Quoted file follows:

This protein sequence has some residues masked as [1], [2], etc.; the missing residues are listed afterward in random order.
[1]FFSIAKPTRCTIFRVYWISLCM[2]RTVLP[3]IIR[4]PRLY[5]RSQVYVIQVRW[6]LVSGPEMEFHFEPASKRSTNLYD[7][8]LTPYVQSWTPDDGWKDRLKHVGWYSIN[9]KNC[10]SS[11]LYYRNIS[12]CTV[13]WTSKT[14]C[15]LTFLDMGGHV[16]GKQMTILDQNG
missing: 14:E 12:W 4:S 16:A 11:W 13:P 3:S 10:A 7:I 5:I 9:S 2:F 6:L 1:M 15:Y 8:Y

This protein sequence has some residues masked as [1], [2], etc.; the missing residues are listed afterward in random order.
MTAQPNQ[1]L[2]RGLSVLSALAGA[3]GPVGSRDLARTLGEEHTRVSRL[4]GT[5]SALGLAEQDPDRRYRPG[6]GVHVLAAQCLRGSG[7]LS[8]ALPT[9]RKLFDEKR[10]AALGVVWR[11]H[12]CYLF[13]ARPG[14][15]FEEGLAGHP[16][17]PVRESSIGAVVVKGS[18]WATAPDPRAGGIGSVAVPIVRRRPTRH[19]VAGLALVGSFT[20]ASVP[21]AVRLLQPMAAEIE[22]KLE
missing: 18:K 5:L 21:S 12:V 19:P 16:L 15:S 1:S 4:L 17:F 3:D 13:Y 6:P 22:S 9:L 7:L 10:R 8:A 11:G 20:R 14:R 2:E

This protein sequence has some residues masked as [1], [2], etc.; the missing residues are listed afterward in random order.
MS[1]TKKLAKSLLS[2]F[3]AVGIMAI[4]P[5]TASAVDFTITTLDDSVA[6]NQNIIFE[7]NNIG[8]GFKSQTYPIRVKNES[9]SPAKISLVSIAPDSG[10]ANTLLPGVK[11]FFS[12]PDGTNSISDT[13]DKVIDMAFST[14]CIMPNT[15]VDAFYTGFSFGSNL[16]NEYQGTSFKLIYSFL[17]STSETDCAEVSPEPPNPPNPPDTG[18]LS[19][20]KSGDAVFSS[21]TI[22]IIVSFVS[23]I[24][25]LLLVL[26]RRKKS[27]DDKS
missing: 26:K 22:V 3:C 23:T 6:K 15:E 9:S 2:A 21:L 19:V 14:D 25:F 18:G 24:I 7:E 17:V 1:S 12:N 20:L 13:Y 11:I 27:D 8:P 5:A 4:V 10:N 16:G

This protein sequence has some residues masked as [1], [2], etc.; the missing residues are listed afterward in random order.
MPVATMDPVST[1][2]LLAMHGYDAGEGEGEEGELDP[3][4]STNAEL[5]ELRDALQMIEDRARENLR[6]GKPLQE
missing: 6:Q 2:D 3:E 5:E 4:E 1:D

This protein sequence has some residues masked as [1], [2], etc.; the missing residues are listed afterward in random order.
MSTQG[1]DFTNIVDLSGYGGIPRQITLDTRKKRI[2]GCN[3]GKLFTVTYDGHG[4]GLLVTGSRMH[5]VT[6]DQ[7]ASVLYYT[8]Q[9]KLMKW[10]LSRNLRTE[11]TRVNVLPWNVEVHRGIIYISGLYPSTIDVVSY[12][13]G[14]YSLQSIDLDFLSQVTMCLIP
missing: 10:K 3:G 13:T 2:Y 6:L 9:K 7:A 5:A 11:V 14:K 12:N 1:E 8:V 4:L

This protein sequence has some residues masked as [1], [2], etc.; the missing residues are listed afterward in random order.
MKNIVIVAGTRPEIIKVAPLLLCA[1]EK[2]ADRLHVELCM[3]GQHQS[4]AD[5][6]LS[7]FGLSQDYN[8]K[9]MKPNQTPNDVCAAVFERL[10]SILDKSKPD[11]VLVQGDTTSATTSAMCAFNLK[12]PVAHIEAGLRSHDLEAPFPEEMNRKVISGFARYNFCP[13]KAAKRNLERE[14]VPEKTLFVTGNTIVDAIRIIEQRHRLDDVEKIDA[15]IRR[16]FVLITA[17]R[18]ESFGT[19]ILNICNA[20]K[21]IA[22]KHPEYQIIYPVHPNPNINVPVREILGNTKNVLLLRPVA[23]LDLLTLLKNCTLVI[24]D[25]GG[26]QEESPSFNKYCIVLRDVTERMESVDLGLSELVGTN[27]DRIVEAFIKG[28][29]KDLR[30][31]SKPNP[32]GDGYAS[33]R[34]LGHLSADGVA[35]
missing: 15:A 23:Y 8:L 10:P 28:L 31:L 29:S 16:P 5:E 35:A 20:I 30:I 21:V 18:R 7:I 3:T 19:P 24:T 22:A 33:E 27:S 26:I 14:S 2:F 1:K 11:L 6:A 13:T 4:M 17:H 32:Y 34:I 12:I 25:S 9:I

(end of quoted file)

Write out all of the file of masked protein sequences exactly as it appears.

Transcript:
This protein sequence has some residues masked as [1], [2], etc.; the missing residues are listed afterward in random order.
[1]FFSIAKPTRCTIFRVYWISLCM[2]RTVLP[3]IIR[4]PRLY[5]RSQVYVIQVRW[6]LVSGPEMEFHFEPASKRSTNLYD[7][8]LTPYVQSWTPDDGWKDRLKHVGWYSIN[9]KNC[10]SS[11]LYYRNIS[12]CTV[13]WTSKT[14]C[15]LTFLDMGGHV[16]GKQMTILDQNG
missing: 14:E 12:W 4:S 16:A 11:W 13:P 3:S 10:A 7:I 5:I 9:S 2:F 6:L 1:M 15:Y 8:Y

This protein sequence has some residues masked as [1], [2], etc.; the missing residues are listed afterward in random order.
MTAQPNQ[1]L[2]RGLSVLSALAGA[3]GPVGSRDLARTLGEEHTRVSRL[4]GT[5]SALGLAEQDPDRRYRPG[6]GVHVLAAQCLRGSG[7]LS[8]ALPT[9]RKLFDEKR[10]AALGVVWR[11]H[12]CYLF[13]ARPG[14][15]FEEGLAGHP[16][17]PVRESSIGAVVVKGS[18]WATAPDPRAGGIGSVAVPIVRRRPTRH[19]VAGLALVGSFT[20]ASVP[21]AVRLLQPMAAEIE[22]KLE
missing: 18:K 5:L 21:S 12:V 19:P 16:L 15:S 1:S 4:L 17:F 3:D 13:Y 6:P 22:S 9:L 7:L 10:R 8:A 11:G 20:R 14:R 2:E

This protein sequence has some residues masked as [1], [2], etc.; the missing residues are listed afterward in random order.
MS[1]TKKLAKSLLS[2]F[3]AVGIMAI[4]P[5]TASAVDFTITTLDDSVA[6]NQNIIFE[7]NNIG[8]GFKSQTYPIRVKNES[9]SPAKISLVSIAPDSG[10]ANTLLPGVK[11]FFS[12]PDGTNSISDT[13]DKVIDMAFST[14]CIMPNT[15]VDAFYTGFSFGSNL[16]NEYQGTSFKLIYSFL[17]STSETDCAEVSPEPPNPPNPPDTG[18]LS[19][20]KSGDAVFSS[21]TI[22]IIVSFVS[23]I[24][25]LLLVL[26]RRKKS[27]DDKS
missing: 26:K 22:V 3:C 23:T 6:K 15:E 9:S 2:A 21:L 19:V 14:D 25:F 18:G 24:I 7:E 17:V 1:S 12:N 20:L 13:Y 11:I 27:D 8:P 5:A 4:V 10:N 16:G

This protein sequence has some residues masked as [1], [2], etc.; the missing residues are listed afterward in random order.
MPVATMDPVST[1][2]LLAMHGYDAGEGEGEEGELDP[3][4]STNAEL[5]ELRDALQMIEDRARENLR[6]GKPLQE
missing: 6:Q 2:D 3:E 5:E 4:E 1:D

This protein sequence has some residues masked as [1], [2], etc.; the missing residues are listed afterward in random order.
MSTQG[1]DFTNIVDLSGYGGIPRQITLDTRKKRI[2]GCN[3]GKLFTVTYDGHG[4]GLLVTGSRMH[5]VT[6]DQ[7]ASVLYYT[8]Q[9]KLMKW[10]LSRNLRTE[11]TRVNVLPWNVEVHRGIIYISGLYPSTIDVVSY[12][13]G[14]YSLQSIDLDFLSQVTMCLIP
missing: 10:K 3:G 13:T 2:Y 6:L 9:K 7:A 5:A 11:V 14:K 12:N 1:E 8:V 4:L

This protein sequence has some residues masked as [1], [2], etc.; the missing residues are listed afterward in random order.
MKNIVIVAGTRPEIIKVAPLLLCA[1]EK[2]ADRLHVELCM[3]GQHQS[4]AD[5][6]LS[7]FGLSQDYN[8]K[9]MKPNQTPNDVCAAVFERL[10]SILDKSKPD[11]VLVQGDTTSATTSAMCAFNLK[12]PVAHIEAGLRSHDLEAPFPEEMNRKVISGFARYNFCP[13]KAAKRNLERE[14]VPEKTLFVTGNTIVDAIRIIEQRHRLDDVEKIDA[15]IRR[16]FVLITA[17]R[18]ESFGT[19]ILNICNA[20]K[21]IA[22]KHPEYQIIYPVHPNPNINVPVREILGNTKNVLLLRPVA[23]LDLLTLLKNCTLVI[24]D[25]GG[26]QEESPSFNKYCIVLRDVTERMESVDLGLSELVGTN[27]DRIVEAFIKG[28][29]KDLR[30][31]SKPNP[32]GDGYAS[33]R[34]LGHLSADGVA[35]
missing: 15:A 23:Y 8:L 10:P 28:L 31:L 29:S 16:P 5:E 35:A 20:I 30:I 21:V 18:R 7:I 3:T 19:P 24:T 22:A 33:E 27:S 26:I 14:S 2:F 1:K 11:L 6:A 13:T 4:M 17:H 32:Y 34:I 12:I 25:S 9:I